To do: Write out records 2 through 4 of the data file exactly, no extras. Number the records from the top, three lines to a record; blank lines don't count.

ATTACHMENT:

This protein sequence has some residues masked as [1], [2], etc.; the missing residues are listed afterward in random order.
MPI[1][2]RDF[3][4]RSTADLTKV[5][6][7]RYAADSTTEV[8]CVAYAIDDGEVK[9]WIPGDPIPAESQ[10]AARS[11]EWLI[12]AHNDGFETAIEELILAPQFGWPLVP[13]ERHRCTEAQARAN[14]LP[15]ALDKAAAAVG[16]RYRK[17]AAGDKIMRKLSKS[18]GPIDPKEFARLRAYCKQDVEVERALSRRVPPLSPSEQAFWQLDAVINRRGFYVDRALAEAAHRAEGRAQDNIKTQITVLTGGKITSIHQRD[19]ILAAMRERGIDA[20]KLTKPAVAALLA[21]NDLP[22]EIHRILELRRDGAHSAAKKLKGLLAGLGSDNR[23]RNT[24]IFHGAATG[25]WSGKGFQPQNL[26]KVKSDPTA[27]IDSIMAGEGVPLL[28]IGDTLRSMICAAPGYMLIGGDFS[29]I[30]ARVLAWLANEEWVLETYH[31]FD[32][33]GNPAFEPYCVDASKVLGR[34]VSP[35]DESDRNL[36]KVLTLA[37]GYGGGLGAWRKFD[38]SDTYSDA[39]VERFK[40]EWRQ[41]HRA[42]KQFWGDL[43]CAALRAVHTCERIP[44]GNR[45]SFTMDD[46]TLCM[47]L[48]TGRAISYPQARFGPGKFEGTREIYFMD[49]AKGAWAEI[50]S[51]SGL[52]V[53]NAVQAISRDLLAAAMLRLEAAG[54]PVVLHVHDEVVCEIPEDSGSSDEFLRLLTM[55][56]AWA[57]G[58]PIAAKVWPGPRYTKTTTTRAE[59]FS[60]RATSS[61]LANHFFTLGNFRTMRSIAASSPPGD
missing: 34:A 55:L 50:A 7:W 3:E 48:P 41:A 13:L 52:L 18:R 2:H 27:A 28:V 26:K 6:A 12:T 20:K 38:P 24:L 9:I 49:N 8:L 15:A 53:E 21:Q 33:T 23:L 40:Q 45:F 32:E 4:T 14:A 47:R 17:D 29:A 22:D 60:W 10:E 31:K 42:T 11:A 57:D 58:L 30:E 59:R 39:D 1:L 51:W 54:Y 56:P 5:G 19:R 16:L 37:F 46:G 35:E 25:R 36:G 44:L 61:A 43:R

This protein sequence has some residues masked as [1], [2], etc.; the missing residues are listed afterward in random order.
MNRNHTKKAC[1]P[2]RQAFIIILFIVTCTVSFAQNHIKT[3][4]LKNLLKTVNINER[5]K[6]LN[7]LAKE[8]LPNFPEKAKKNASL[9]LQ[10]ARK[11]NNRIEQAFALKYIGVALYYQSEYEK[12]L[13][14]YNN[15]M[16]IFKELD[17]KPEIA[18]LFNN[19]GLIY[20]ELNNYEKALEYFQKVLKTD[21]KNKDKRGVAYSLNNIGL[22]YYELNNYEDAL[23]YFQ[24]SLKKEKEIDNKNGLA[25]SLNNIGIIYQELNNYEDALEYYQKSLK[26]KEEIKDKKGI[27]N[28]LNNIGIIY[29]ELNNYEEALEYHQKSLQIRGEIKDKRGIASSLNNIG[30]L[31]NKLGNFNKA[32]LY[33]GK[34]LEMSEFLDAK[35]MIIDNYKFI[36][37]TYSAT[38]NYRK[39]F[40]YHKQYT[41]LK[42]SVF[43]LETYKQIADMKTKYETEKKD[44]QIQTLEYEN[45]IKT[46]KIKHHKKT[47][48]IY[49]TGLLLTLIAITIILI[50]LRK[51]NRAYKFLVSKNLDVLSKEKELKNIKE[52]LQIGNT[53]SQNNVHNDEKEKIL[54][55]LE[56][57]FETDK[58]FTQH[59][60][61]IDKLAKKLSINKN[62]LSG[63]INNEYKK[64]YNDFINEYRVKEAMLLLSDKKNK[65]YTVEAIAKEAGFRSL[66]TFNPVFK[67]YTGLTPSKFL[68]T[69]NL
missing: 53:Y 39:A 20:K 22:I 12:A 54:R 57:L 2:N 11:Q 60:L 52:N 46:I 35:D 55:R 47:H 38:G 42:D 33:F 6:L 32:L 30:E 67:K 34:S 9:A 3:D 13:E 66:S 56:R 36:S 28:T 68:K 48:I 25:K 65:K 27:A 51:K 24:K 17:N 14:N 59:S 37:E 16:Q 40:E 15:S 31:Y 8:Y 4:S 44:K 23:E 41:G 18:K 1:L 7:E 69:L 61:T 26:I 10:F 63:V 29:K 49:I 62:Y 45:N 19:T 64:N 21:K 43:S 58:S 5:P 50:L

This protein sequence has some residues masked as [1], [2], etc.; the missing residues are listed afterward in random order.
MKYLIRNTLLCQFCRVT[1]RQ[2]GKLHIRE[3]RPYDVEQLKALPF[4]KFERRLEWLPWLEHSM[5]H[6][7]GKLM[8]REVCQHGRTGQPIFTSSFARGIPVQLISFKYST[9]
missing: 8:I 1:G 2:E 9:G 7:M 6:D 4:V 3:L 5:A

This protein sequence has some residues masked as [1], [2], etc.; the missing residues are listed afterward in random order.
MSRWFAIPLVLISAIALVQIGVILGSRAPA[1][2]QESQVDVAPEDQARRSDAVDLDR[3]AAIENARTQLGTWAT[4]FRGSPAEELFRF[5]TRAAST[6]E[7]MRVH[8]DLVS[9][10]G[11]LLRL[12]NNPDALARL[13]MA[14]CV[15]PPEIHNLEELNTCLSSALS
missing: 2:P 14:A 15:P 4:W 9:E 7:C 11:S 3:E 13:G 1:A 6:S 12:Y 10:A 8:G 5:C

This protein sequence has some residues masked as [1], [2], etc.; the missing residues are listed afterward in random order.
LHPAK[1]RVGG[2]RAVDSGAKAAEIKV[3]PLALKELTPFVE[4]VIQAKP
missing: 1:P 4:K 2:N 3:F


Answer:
This protein sequence has some residues masked as [1], [2], etc.; the missing residues are listed afterward in random order.
MNRNHTKKAC[1]P[2]RQAFIIILFIVTCTVSFAQNHIKT[3][4]LKNLLKTVNINER[5]K[6]LN[7]LAKE[8]LPNFPEKAKKNASL[9]LQ[10]ARK[11]NNRIEQAFALKYIGVALYYQSEYEK[12]L[13][14]YNN[15]M[16]IFKELD[17]KPEIA[18]LFNN[19]GLIY[20]ELNNYEKALEYFQKVLKTD[21]KNKDKRGVAYSLNNIGL[22]YYELNNYEDAL[23]YFQ[24]SLKKEKEIDNKNGLA[25]SLNNIGIIYQELNNYEDALEYYQKSLK[26]KEEIKDKKGI[27]N[28]LNNIGIIY[29]ELNNYEEALEYHQKSLQIRGEIKDKRGIASSLNNIG[30]L[31]NKLGNFNKA[32]LY[33]GK[34]LEMSEFLDAK[35]MIIDNYKFI[36][37]TYSAT[38]NYRK[39]F[40]YHKQYT[41]LK[42]SVF[43]LETYKQIADMKTKYETEKKD[44]QIQTLEYEN[45]IKT[46]KIKHHKKT[47][48]IY[49]TGLLLTLIAITIILI[50]LRK[51]NRAYKFLVSKNLDVLSKEKELKNIKE[52]LQIGNT[53]SQNNVHNDEKEKIL[54][55]LE[56][57]FETDK[58]FTQH[59][60][61]IDKLAKKLSINKN[62]LSG[63]INNEYKK[64]YNDFINEYRVKEAMLLLSDKKNK[65]YTVEAIAKEAGFRSL[66]TFNPVFK[67]YTGLTPSKFL[68]T[69]NL
missing: 53:Y 39:A 20:K 22:I 12:A 54:R 57:L 2:N 11:Q 60:L 52:N 46:I 35:D 55:R 47:H 38:G 42:D 33:F 6:L 32:L 30:E 67:K 34:S 9:A 3:D 13:E 66:S 56:R 36:S 28:T 68:K 48:I 25:K 65:K 27:A 51:K 24:K 17:N 14:N 59:S 37:E 16:Q 40:E 15:S 31:Y 8:Y 4:S 44:K 23:E 41:G 18:K 1:L 7:E 69:L 61:T 26:I 10:F 63:V 29:K 49:I 62:Y 45:N 19:T 64:N 21:K 43:S 58:S 5:P 50:L

This protein sequence has some residues masked as [1], [2], etc.; the missing residues are listed afterward in random order.
MKYLIRNTLLCQFCRVT[1]RQ[2]GKLHIRE[3]RPYDVEQLKALPF[4]KFERRLEWLPWLEHSM[5]H[6][7]GKLM[8]REVCQHGRTGQPIFTSSFARGIPVQLISFKYST[9]
missing: 8:I 1:G 2:E 9:G 7:M 6:D 4:V 3:L 5:A

This protein sequence has some residues masked as [1], [2], etc.; the missing residues are listed afterward in random order.
MSRWFAIPLVLISAIALVQIGVILGSRAPA[1][2]QESQVDVAPEDQARRSDAVDLDR[3]AAIENARTQLGTWAT[4]FRGSPAEELFRF[5]TRAAST[6]E[7]MRVH[8]DLVS[9][10]G[11]LLRL[12]NNPDALARL[13]MA[14]CV[15]PPEIHNLEELNTCLSSALS
missing: 2:P 14:A 15:P 4:W 9:E 7:C 11:S 3:E 13:G 1:A 6:S 12:Y 10:A 8:G 5:C